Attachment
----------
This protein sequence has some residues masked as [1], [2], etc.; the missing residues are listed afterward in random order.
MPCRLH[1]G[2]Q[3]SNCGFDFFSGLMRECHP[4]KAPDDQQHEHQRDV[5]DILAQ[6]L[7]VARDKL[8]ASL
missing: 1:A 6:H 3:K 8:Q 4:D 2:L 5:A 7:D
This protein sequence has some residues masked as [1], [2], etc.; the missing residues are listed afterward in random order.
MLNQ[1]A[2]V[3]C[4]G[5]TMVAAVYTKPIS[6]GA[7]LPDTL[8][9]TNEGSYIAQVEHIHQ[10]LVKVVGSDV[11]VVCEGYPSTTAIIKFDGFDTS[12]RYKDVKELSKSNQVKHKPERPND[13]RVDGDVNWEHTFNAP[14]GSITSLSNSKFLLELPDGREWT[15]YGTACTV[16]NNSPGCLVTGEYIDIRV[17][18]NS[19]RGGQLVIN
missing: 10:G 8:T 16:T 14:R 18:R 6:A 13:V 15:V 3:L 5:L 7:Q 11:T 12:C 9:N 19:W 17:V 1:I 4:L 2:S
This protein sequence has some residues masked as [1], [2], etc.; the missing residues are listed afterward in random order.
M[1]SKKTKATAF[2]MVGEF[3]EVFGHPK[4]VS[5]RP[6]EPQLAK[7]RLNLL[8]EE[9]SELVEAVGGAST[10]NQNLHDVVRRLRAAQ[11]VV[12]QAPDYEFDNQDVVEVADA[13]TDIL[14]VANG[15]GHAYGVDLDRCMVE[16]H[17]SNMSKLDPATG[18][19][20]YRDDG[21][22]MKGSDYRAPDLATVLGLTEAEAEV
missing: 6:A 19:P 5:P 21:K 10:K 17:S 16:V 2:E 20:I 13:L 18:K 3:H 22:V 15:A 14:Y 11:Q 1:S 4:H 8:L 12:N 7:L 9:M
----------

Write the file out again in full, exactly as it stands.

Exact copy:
This protein sequence has some residues masked as [1], [2], etc.; the missing residues are listed afterward in random order.
MPCRLH[1]G[2]Q[3]SNCGFDFFSGLMRECHP[4]KAPDDQQHEHQRDV[5]DILAQ[6]L[7]VARDKL[8]ASL
missing: 1:A 6:H 3:K 8:Q 4:D 2:L 5:A 7:D
This protein sequence has some residues masked as [1], [2], etc.; the missing residues are listed afterward in random order.
MLNQ[1]A[2]V[3]C[4]G[5]TMVAAVYTKPIS[6]GA[7]LPDTL[8][9]TNEGSYIAQVEHIHQ[10]LVKVVGSDV[11]VVCEGYPSTTAIIKFDGFDTS[12]RYKDVKELSKSNQVKHKPERPND[13]RVDGDVNWEHTFNAP[14]GSITSLSNSKFLLELPDGREWT[15]YGTACTV[16]NNSPGCLVTGEYIDIRV[17][18]NS[19]RGGQLVIN
missing: 10:G 8:T 16:T 14:R 18:R 6:A 13:V 15:V 3:L 5:L 7:Q 11:T 12:C 9:N 19:W 17:V 1:I 4:L 2:S
This protein sequence has some residues masked as [1], [2], etc.; the missing residues are listed afterward in random order.
M[1]SKKTKATAF[2]MVGEF[3]EVFGHPK[4]VS[5]RP[6]EPQLAK[7]RLNLL[8]EE[9]SELVEAVGGAST[10]NQNLHDVVRRLRAAQ[11]VV[12]QAPDYEFDNQDVVEVADA[13]TDIL[14]VANG[15]GHAYGVDLDRCMVE[16]H[17]SNMSKLDPATG[18][19][20]YRDDG[21][22]MKGSDYRAPDLATVLGLTEAEAEV
missing: 6:A 19:P 5:P 21:K 10:K 17:S 16:V 2:E 20:I 13:L 18:K 3:H 22:V 15:A 14:Y 11:Q 1:S 4:H 8:L 12:N 7:L 9:M